Open-state models of a potassium channel.
Biggin PC., Sansom MSP.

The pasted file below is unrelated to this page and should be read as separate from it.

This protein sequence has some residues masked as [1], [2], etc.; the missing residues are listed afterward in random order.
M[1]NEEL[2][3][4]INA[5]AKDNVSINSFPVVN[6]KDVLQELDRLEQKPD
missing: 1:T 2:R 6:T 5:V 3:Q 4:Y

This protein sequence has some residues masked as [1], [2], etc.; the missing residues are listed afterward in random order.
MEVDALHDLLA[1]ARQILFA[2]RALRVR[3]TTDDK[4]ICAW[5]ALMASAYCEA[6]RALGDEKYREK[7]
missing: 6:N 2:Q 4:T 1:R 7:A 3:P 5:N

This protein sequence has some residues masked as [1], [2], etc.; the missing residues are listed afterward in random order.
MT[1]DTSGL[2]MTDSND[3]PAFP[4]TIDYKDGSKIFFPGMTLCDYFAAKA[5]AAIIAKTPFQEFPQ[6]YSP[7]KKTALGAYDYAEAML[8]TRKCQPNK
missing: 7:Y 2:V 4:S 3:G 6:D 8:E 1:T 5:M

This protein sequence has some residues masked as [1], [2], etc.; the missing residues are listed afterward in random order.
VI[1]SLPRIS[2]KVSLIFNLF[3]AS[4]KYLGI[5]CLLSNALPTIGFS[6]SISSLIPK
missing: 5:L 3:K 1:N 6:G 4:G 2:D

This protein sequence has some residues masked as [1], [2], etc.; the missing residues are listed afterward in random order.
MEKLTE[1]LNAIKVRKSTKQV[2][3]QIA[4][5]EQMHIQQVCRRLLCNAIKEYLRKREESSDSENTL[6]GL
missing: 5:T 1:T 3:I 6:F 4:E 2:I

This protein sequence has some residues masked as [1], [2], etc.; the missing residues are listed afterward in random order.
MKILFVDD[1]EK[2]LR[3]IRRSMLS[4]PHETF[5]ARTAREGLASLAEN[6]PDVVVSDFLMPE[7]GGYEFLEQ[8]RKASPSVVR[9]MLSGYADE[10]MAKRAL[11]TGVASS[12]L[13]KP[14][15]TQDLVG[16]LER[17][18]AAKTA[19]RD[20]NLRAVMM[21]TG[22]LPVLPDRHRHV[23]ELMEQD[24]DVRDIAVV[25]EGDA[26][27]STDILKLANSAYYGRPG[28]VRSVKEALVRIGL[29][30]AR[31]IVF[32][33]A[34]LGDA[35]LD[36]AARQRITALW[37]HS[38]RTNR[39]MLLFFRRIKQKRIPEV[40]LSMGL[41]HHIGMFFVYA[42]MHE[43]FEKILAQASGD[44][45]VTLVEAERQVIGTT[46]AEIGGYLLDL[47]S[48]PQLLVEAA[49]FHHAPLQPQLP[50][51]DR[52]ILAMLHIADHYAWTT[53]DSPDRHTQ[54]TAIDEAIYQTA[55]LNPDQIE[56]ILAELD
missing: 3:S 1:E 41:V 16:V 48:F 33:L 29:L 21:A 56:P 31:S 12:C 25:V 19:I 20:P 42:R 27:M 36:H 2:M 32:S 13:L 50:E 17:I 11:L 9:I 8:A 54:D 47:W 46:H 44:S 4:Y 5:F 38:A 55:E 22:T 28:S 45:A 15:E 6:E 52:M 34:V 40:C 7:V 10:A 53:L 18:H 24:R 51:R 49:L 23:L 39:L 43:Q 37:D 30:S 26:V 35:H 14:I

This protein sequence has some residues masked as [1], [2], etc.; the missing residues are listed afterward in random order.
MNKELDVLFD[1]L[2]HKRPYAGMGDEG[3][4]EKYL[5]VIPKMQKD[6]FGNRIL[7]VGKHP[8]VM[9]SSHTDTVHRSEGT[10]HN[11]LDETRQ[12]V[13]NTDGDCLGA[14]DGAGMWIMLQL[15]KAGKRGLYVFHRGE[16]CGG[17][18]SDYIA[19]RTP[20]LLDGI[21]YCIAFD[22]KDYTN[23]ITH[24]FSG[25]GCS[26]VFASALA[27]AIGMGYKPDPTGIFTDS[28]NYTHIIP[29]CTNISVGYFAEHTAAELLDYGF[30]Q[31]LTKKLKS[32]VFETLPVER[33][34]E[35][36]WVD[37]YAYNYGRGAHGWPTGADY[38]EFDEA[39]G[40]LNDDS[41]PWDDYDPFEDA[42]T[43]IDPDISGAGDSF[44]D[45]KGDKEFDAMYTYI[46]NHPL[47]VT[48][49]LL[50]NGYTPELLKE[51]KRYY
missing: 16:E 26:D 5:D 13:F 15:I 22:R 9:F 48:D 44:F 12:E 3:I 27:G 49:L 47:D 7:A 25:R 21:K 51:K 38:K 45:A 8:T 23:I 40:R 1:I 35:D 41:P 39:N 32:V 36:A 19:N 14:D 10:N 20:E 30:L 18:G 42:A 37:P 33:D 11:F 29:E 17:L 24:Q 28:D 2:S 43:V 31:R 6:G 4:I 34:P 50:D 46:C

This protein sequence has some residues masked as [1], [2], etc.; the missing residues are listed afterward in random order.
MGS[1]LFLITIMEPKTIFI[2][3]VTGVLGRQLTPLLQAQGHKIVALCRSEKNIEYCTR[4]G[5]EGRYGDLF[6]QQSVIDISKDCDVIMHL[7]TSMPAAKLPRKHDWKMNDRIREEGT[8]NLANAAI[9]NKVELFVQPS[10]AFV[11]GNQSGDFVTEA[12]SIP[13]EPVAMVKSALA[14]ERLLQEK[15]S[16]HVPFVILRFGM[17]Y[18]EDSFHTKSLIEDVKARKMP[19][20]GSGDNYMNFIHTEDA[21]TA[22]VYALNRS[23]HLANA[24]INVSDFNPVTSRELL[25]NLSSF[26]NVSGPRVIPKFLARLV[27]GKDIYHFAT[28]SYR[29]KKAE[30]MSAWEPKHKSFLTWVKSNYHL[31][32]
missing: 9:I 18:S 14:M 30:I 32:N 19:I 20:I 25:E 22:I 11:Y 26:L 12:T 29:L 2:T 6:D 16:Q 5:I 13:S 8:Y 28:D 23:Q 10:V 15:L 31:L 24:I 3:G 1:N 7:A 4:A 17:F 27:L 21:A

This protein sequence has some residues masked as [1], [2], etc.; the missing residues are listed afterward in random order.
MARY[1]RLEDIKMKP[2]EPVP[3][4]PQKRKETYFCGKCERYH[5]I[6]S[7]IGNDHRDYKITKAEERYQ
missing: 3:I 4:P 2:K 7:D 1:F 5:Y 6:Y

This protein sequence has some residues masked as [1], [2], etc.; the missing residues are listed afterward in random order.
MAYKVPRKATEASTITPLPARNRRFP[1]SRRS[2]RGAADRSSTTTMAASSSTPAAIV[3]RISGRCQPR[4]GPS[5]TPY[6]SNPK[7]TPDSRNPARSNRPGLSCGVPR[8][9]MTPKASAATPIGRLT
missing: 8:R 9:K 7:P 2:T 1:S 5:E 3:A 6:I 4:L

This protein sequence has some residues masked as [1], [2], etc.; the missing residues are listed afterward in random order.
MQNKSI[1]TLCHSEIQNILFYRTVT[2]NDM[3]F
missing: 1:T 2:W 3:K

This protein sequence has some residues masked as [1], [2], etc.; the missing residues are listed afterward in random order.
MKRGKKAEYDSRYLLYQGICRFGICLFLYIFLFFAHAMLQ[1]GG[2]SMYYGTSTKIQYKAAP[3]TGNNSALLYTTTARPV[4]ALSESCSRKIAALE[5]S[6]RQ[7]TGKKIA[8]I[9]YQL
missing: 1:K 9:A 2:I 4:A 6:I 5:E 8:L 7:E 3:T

The structure of the bacterial potassium channel, KcsA, corresponds to the channel in a closed state. Two lines of evidence suggest that the channel must widen its intracellular mouth when in an open state: 1) internal block by a series of tetraalkylammonium ions and 2) spin labeling experiments. Thus it is known that the protein moves in this region, but it is unclear by how much and the mechanisms that are involved. To address this issue we have applied a novel approach to generate plausible open-state models of KcsA. The approach can be thought of as placing a balloon inside the channel and gradually inflating it. Only the protein sees the balloon, and so water is free to move in and out of the channel. The balloon is a van der Waals sphere whose parameters change by a small amount at each time step, an approach similar to methods used in free energy perturbation calculations. We show that positioning of this balloon at various positions along the pore axis generates similar open-state models, thus indicating that there may be a preferred pathway to an open state. We also show that the resulting structures from this process are conformationally unstable and need to undergo a relaxation process for up to 4 ns. We show that the channel can relax into a new state that has a larger pore radius at the region of the intracellular mouth. The resulting models may be useful in exploring models of the channel in the context of ion permeation and blocking agents.